Thanks for patiently helping out in answering our questions screwdriva.
It's a genuine pleasure. As I said before, I believe Indians are the most environmentally and economically responsible people and renewable energy fits both criteria well

Quote:
Originally Posted by hangover View Post

He lives totally off the grid. He recommended using "built for RV" electrical appliances even for normal homes.
These are 24v or 48v devices. Using these custom devices for the camper his drain on the batteries is drastically reduced.

I'm not very familiar with electrical conversions but he did say that transforming the generated voltage to 230v used in ISI grade appliances causes substantial losses.
This is partly accurate and why I used a 24V system. However, I would recommend against this today as finding compatible 24V "out of the box" components is harder.

Quote:
Originally Posted by Holyghost View Post
Thanks for starting the thread Screwdriva. Grid tie setup has already started in India. I have already installed a 3KW Grid Tie setup which do not need batteries. Depending on the State you are in, there is a list of approved vendors by the electricity company. My solar setup is in Kerala and from among 10+ approved vendors (including Tata Solar, Bosch, Schneider etc). I went with Su-kam.
.
Thank you for sharing this. I have been hoping this would happen for 10 years now. Its great that smart grids are available in a few IN States. Would you be able to list them all for us? Also, why did you chose Su-Kam vs. a more global manufacturer?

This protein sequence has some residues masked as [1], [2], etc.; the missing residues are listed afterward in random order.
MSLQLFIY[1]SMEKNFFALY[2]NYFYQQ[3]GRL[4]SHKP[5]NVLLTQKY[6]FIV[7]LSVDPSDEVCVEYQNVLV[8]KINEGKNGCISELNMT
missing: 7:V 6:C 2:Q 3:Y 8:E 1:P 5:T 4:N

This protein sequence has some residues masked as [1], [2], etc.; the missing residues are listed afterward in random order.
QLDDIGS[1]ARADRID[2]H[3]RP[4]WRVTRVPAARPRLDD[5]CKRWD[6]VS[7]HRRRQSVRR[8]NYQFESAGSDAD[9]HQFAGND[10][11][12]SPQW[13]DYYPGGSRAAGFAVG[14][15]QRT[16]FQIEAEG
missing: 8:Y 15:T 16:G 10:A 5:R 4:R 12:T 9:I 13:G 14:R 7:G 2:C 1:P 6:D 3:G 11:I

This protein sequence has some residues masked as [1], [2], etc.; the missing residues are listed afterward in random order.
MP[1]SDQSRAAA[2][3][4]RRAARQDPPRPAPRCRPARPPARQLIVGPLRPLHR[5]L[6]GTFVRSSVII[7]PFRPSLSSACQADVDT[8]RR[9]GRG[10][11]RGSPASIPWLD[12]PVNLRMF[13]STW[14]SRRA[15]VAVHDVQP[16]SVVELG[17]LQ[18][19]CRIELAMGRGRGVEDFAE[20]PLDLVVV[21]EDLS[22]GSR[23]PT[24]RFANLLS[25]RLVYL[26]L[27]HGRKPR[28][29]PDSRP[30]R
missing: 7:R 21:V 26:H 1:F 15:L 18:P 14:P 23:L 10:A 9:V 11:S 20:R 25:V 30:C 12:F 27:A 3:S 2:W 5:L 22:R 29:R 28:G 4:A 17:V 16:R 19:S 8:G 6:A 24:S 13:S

My only counters to not using a batteries are:

1) Dependence on the grid i.e. if the grid fails, you have no power.
2) Dependence on the rates determined by the government.


That being said, and assuming that the transmission losses do not negative the environment benefits, the positives of supporting ALL appliances far outweigh the negatives and I would strongly advocate this type of a system, especially at the very reasonable price.

Last edited by Screwdriva : 2nd September 2016 at 17:35.
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Old 2nd September 2016, 17:57   #30
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Default re: Using Solar / Wind Power in India (EV charging, home etc.)

Great thread with some very informative posts.

I would like to know if we can set up a 2KW or 3KW grid system with just one or two 150Ah batteries to store the power. The power from solar panels & wind turbine will recharge the battery first and power the house during the day. During night time, we draw power from grid and when there is a power outage, the system uses the power from battery. Is this possible to implement such a setup or do we need more batteries to suit the higher power produced?

In the area where I live, power outages are minimal and usually don't last much long. So, my intention is to cover short power outages and still supply excess to grid. And without the burden of too many batteries, their replacement costs and their disposal once the battery has completed it's usable life.